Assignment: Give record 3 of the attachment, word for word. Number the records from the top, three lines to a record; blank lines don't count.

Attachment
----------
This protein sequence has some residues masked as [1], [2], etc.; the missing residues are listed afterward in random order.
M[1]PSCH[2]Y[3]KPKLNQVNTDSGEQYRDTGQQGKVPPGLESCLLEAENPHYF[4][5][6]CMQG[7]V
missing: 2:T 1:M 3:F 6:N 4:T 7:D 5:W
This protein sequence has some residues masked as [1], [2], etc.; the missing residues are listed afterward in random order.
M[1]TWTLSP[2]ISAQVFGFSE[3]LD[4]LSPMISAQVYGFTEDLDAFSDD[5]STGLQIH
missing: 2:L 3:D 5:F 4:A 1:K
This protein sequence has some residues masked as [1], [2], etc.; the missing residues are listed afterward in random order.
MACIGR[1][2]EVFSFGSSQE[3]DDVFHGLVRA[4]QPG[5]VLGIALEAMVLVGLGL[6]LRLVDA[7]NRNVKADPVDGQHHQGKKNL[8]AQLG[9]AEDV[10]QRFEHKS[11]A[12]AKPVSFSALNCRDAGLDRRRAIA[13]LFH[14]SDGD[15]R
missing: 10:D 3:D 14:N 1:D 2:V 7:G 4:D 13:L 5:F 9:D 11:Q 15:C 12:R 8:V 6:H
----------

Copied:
This protein sequence has some residues masked as [1], [2], etc.; the missing residues are listed afterward in random order.
MACIGR[1][2]EVFSFGSSQE[3]DDVFHGLVRA[4]QPG[5]VLGIALEAMVLVGLGL[6]LRLVDA[7]NRNVKADPVDGQHHQGKKNL[8]AQLG[9]AEDV[10]QRFEHKS[11]A[12]AKPVSFSALNCRDAGLDRRRAIA[13]LFH[14]SDGD[15]R
missing: 10:D 3:D 14:N 1:D 2:V 7:G 4:D 13:L 5:F 9:D 11:Q 15:C 12:R 8:V 6:H